To illustrate this division, recall the earlier hypothetical of Maddy, who had children after evading deportation and later attempts to reopen her asylum hearing in light of her home country’s new one-child policy. Under the minority rule, Maddy would be unable to reopen her removal proceedings, as the change in national policy would have been irrelevant to her at the time of the initial hearing. The majority rule, however, would permit Maddy to reopen her proceedings.

While the particular combination of circumstances necessary for a mixed petition may arise in only a select number of asylum cases, the extraordinarily high stakes for affected aliens, as well as the underlying legal and policy questions, are of great significance. The consequences of deportation often involve political violence, religious persecution, forced abortion or sterilization, and other life-threatening perils. As declared by Congress and noted by the courts, it is “the policy of the United States” to “stand[ ] with the persecuted” and protect fundamental freedoms.5 In many cases, immigrants have genuinely, not opportunistically, exercised these freedoms, building complex lives in America and demonstrating steadfast commitment to new religious and political beliefs.6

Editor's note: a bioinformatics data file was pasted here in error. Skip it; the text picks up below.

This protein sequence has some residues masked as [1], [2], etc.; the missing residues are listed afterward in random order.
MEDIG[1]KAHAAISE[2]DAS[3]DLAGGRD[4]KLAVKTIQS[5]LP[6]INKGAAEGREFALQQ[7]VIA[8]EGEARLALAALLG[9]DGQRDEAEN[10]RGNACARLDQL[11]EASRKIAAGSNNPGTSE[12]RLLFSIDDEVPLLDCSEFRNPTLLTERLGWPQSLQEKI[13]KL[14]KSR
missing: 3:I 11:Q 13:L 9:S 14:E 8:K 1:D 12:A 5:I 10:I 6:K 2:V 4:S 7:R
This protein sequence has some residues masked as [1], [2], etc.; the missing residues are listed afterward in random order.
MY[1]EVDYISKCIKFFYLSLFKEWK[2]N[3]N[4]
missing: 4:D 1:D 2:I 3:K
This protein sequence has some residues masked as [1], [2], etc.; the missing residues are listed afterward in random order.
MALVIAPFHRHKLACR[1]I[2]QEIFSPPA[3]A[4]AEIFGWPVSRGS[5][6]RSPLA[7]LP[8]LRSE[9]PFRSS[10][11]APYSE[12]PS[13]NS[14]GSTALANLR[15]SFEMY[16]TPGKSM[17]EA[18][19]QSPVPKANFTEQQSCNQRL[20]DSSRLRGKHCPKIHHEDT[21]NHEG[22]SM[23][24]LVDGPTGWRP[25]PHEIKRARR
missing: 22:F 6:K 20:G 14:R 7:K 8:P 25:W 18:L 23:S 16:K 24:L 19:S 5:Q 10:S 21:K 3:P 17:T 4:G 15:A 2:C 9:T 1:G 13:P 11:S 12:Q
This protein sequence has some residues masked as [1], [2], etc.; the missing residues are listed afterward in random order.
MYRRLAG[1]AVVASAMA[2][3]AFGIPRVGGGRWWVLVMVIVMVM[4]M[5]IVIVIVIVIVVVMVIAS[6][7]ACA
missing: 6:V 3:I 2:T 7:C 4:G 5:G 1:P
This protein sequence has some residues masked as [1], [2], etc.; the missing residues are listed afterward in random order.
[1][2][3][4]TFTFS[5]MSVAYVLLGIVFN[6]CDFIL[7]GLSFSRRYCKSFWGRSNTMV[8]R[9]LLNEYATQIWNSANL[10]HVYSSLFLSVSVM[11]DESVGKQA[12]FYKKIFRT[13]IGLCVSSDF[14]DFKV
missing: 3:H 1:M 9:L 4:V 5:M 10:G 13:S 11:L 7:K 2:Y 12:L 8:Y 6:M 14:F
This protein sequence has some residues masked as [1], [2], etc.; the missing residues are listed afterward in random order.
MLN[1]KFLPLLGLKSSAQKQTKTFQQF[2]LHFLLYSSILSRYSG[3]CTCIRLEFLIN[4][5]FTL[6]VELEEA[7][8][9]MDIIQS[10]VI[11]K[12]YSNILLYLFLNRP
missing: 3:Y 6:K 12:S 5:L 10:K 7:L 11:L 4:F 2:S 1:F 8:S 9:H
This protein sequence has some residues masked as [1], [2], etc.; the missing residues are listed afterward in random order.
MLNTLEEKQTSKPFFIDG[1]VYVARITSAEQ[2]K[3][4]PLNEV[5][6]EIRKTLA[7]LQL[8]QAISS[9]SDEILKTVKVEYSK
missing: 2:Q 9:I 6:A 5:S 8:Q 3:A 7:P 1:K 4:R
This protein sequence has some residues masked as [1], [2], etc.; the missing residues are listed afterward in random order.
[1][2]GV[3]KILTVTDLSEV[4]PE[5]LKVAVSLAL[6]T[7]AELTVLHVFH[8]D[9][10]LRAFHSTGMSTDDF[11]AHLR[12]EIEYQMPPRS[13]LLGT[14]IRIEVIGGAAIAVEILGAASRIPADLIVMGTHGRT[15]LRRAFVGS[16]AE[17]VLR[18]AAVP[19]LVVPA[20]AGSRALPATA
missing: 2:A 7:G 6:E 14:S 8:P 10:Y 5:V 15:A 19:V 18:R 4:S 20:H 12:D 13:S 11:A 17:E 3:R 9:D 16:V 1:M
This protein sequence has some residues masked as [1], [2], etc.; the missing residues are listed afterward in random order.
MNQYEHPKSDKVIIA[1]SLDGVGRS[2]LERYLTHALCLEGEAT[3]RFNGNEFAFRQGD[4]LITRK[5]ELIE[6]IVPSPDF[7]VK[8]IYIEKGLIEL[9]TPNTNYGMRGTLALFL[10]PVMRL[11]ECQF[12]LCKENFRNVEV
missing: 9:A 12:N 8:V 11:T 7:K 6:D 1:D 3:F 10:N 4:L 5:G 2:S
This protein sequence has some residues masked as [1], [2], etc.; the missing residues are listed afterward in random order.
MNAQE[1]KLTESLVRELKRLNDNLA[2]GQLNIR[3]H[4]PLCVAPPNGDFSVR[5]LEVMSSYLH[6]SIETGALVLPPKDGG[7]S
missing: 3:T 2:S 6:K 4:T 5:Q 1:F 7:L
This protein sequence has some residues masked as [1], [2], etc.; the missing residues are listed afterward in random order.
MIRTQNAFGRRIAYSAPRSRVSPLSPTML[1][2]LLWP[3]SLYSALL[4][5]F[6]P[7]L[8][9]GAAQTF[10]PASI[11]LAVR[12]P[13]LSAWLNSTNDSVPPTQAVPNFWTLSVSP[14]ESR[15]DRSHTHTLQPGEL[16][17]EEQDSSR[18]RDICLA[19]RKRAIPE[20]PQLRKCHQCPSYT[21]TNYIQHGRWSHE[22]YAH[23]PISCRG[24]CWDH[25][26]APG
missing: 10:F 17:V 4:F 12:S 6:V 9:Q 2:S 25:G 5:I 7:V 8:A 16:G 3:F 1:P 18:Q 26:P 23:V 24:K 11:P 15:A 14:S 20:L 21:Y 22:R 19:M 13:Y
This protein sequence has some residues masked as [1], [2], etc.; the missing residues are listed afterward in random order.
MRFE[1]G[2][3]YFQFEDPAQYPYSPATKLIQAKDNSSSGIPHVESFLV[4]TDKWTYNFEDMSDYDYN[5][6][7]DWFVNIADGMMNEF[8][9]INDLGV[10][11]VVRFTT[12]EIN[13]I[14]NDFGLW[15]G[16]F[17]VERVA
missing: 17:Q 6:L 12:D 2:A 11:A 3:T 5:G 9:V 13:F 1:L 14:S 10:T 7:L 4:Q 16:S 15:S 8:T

These ethical considerations, however, coexist with pressing administrative concerns. While each asylum applicant may be entitled to fair consideration of his circumstances, nearly seventy thousand refugees arrived in the United States in 2013, just over twenty-five thousand of whom were granted asylum.7 This immense administrative task is intensified by the inherent burdens of reopening cases. Courts recognize that each layer of the asylum process cuts against the “strong public interest in bringing litigation to a close [ ] promptly,” although this efficiency must be limited by giving the parties “fair opportunity to develop and present their respective cases.”8 Motions to reopen inevitably increase the number and complexity of hearings and frustrate conclusiveness, and “[g]ranting such motions too freely will permit endless delay of deportation by aliens creative and fertile enough to continuously produce new and material facts sufficient to establish a prima facie case.”9 That a portion of the legal rule regarding reopening is unsettled only exacerbates the administrative burden. The same “aliens creative and fertile enough”10 to manufacture grounds for reopening may also be more likely to take advantage of jurisdictions with favorable interpretations of the reopening provisions of § 1229a(c)(7)(C).11 Uncertainty as to the actual rule also incentivizes otherwise-unnecessary appeals to both the BIA and federal courts following denial of a motion to reopen. While fairness matters, finality discourages opportunism, preserves efficiency, and conserves the resources necessary for adjudicating other claims,12 and thus is equally fundamental to immigration law. These pressing finality13 and uniformity14 interests, coupled with the reality that no end is in sight for the complex immigration questions facing the United States,15 make this issue worthy of consideration.